Study reveals that menopause declines sexual functioning in women. [Representational image]

Suddenly, it is raining blood as everyone is talking about It. The M-word in the life of every woman. You got it wrong if you thought Marriage or Man. Menstruation is what this is about.

In our country it began with an unholy attack on traditions that kept menstruating women from temples. Activists argued that it was a natural phenomenon and not something dirty or unclean. After all, that was nature's way of preparing a woman for child-bearing. Not all are buying that argument though.

The discourse soon turned into how it was time to bring yet another fact of life out of the closet, and make men more sensitive to the monthly event and not treat it as a stigma or shame.

Celebrities pitched in and began talking at events they were invited to. The latest is a radio jockey (RJ) in Kerala who addressed a college audience and spoke of his own discovery of the whispered word.

And then there is Pad Man, the Bollywood movie whose trailer has been winning public approval. Based on the real life story of Arunachalam Muruganantham, who set out to make low-cost sanitary pads for women after seeing women in the family use unhygienic rags, the movie is sure to open the door a bit more.

It is only one out of 10 women in India who can afford sanitary pads, according to an AC Nielsen report. Most others make do with cloth rags.

Worse than the discomfort is the stigma attached to menstruation. Eco-femme, an organisation working with rural women in India, still encounters horror stories of women made to sleep on the porch when menstruating! Many girls give school a miss during those days.

Abroad, the situation is only slightly better in developed nations in terms of physical comfort, but worse in the rest. News reports from Nepal said a girl died from suffocation after sleeping in a shed during her periods. In poorer nations of Africa, the situation is pathetic with girls having to use leaves to contain the bleed and hide in the bushes.

Menstrual hygiene
In picture: Demonstration for menstrual hygiene.Twitter

According to the charity Plan International, in Australia a survey showed that seven out of 10 women felt uncomfortable talking about periods with male workers and a majority confessed to feeling ashamed talking about the subject to their female teachers!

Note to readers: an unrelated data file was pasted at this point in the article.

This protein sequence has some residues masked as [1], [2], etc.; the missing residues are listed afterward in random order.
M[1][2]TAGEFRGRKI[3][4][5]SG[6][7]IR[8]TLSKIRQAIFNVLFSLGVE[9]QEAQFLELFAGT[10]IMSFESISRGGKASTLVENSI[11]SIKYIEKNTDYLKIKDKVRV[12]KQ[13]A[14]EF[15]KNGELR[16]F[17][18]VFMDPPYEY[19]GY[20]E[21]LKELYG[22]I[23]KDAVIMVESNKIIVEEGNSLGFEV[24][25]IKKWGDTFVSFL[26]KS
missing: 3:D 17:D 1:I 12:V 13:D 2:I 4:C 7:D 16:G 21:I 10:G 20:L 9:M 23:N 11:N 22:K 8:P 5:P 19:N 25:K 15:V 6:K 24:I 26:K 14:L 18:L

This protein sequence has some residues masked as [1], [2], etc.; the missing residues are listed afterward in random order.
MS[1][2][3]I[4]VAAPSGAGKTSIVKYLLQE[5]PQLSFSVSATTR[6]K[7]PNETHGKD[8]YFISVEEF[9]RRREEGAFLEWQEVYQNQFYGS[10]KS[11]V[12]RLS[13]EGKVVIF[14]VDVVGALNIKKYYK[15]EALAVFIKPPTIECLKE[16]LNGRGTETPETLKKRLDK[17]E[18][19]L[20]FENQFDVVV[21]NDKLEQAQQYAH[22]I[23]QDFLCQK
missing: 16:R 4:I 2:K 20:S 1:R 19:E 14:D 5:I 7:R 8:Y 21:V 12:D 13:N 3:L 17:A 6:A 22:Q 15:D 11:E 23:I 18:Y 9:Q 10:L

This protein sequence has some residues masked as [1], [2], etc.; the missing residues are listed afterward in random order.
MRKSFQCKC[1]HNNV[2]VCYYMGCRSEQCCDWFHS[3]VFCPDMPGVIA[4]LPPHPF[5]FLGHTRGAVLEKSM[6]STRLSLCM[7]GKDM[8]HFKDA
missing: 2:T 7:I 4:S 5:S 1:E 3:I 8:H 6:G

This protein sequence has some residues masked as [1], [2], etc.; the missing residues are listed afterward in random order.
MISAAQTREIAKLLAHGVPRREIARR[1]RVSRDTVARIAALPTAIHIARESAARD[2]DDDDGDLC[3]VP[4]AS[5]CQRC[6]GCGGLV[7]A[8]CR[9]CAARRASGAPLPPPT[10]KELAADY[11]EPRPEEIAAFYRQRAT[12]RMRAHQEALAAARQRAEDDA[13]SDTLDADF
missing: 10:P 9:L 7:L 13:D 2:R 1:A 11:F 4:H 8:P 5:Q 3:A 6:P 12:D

The charity launched a campaign seeking a "period emoji" to break the silence and shame around menstruation.

Children today are more aware and prepared than a few decades ago, when I remember waking up to a pool of blood in bed and panicking it was my last few days on Earth! But what has been missing is an open discourse on the topic, to bring it out of the closet of shame and sin.

Most of us women still hide a pad or tampon when rushing to the toilet on sudden discovery. Everyone knows what the sudden dash is about but no one talks about it. Most of us avoid lighter shades of clothing as the dreaded date nears.

Breaking this taboo around menstrual bleeding, Canadian artist Rupi Kaur took the bold step of posting pictures of her stained posterior as part of a project. Instagram removed it twice. She was trolled by men but she didn't give up and went on to post in FB till Instagram apologised and put the images back.

Instagram Apologizes for Censoring Menstruation
Instagram Apologizes for Censoring

Taking it a step ahead are feminists who campaign for "free bleeding" or "not making a drama of the monthly period" and having to wear pads, etc to avoid others' discomfort. Kiran Gandhi ran the London Marathon in 2015 without using any pad or tampon, displaying bloodstained leggings. She said the run was "for sisters who don't have access to tampons and sisters who, despite cramping and pain, hide it away and pretend like it doesn't exist. I ran to say, it does exist, and we overcome it every day."

Only with awareness and openness will there be a demand for a hygienic and sustainable means of collectibles and disposables. It is well known that many pads and tampons come with health issues including cancer, thanks to the chemicals used.

Menstrual cups and cloth pads are being touted as a safe and environmental friendly option; the cups are costly but can be used for 10 years, but could take time to get used to.

Besides the health and human rights aspect of access to safe options, the other issue around menstruation is the colossal waste being created. In India, it is reported that an estimated 9,000 tonnes of sanitary waste is generated annually. Much of this ends up strewn in landfills or burnt in incinerators that release toxins into the air, largely because it is not done according to WHO recommendations of desired temperatures.

Recently, a group named Aakar announced eco-friendly and fully compostable pads under the brand name of ANANDI. Pads made of biodegradable matter like plant fibre developed by students made news too as low-cost and sustainable, but do not address the waste issue.

How do we control the soiled pads — compostable or not — from cluttering our open spaces? That is where the cups and cloth pads again come in.

Things are changing, at least in the cities. Advertisements for pads are slowly switching from "blue" to red blood. The Gen Y talks freely about cramps and moods and period flows with male friends. But it will be some time before a nationwide campaign like the one for toilets will speak about the M-word.

Perhaps as the subject gradually steps out into the open, and we have more free discussions and research taken up, we will have a solution that fits in with both environment imperatives and a woman's right to comfort.

But for now, a large majority are still silently and shamefully battling out the cramps and emotional swings accompanying the monthly bleeding. And pretending nothing's amiss.